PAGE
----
Every month, we’re profiling new-ish releases that are getting critical and commercial buzz. For July, we’re looking at a haunting story about families and scientific experimentation gone awry, a madcap mystery set on a British estate, and an anthology collection of local literature.
Every month, we’re profiling new-ish releases that are getting critical and commercial buzz. For April, we’re looking at a modern literary tale of family life in rural Newfoundland, a charming memoir about familial culture clashes, and a new book in a long-running Canadian murder mystery series.
Every month, we’re profiling new-ish releases that are getting critical and commercial buzz. For February, we’re looking at a tense suburban family drama, an investigative nonfiction book about modern American nomads, and a contemporary Amish romance.
Happy New Year! We’re ringing in 2018 with a new feature — “Book Buzz.” We’ll be regularly profiling recent releases that have been getting attention or deserve to be getting more attention. This week, we’re looking at a unique historical novel, a nonfiction tale of fraud and (maybe) ghosts, and a young adult fantasy.
Let’s be real. For many, the Pulitzer Prize is not a reading turn-on.
And I understand why. If contemporary literary fiction isn’t your thing, ploughing through some of the past winners may seem like real work.
But I like literary fiction and think many prize-winning books make for a good read, even if you aren’t living in an ivory tower. If nothing else, they always give you plenty to think about!
Don’t forget that Pulitzers are also awarded for nonfiction, history, and biography.
Ready to take the plunge? Here’s a few prize winners that may just draw you in…
Don’t feel like you have the emotional energy to devote to an entire novel?
Still looking for something different but the nonfiction post from last week isn’t really your thing?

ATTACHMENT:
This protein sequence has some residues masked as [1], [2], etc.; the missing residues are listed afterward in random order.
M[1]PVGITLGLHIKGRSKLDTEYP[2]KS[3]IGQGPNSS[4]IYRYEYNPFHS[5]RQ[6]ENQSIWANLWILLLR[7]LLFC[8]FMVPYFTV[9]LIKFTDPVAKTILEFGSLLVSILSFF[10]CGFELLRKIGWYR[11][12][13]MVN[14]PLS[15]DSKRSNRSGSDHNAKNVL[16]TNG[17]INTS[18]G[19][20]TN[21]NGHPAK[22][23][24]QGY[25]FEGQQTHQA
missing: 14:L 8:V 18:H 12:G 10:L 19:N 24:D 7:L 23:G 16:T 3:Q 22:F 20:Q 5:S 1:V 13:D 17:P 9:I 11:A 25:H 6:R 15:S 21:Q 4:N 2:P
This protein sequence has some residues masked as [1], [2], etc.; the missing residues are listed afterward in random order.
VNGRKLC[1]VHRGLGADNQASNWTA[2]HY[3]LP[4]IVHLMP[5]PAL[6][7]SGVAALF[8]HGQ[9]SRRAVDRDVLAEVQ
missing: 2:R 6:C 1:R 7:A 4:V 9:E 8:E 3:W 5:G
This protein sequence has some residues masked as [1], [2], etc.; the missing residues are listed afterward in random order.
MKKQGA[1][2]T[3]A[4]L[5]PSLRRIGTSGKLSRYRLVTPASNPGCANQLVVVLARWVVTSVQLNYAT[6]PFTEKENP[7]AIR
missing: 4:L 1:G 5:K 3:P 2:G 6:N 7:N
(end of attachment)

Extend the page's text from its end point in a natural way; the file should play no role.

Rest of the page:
Try a short story collection!
Personally, I love a good short story. This may be a form of heresy to many readers, but if I had to pick between a good short story and a good novel, I’d pick the short story just about every time.
To that end, here are a few short story collections released in the last year or so!
Sorry, I wasn’t trying to scare you.
Well, maybe just a little.
More directly, I was going to recommend some books so you can scare yourself, if you’re in the mood for it and want an early start to Halloween. . . .
I had trouble picking books for this challenge because I kept second-guessing how the instructions define “an author under 30.” Are we talking about someone under 30 now? Or does it just mean someone who was under 30 when their book was published? Or maybe under 30 when it was written? It’s a veritable wormhole!
Anyway, I’ve decided to just include a sampler of books from people who are still under 30 and also those from people who are now in their 30s but were under 30 when the book was published.
Incidentally, in much the same way I realized that books over 500 pages tend to come from a couple of different genres, I realized that a lot of these authors write either speculative fiction or historical fiction. Make of that what you will.
As always, if you’re interested in learning more about one of the books, just follow the link to our online catalog.
For the month of May, we’re going to be focusing on authors–we’ll be looking at the various author-specific challenges from the 2016 Library Challenge, we’re highlighting authors who’ll be at Books in Bloom later this month, and we even have a display set up at the front of the library to spotlight author’s first novels. So, it only makes sense for us to kick off our focus on authors with a post about reading an author’s first book. I must confess, while I was researching this post, I was really startled to learn some of these books were these authors’ debuts because they already possess such polish.
As always, if you’re interested in any of the books featured in the post, you can learn more about them on our online library catalog.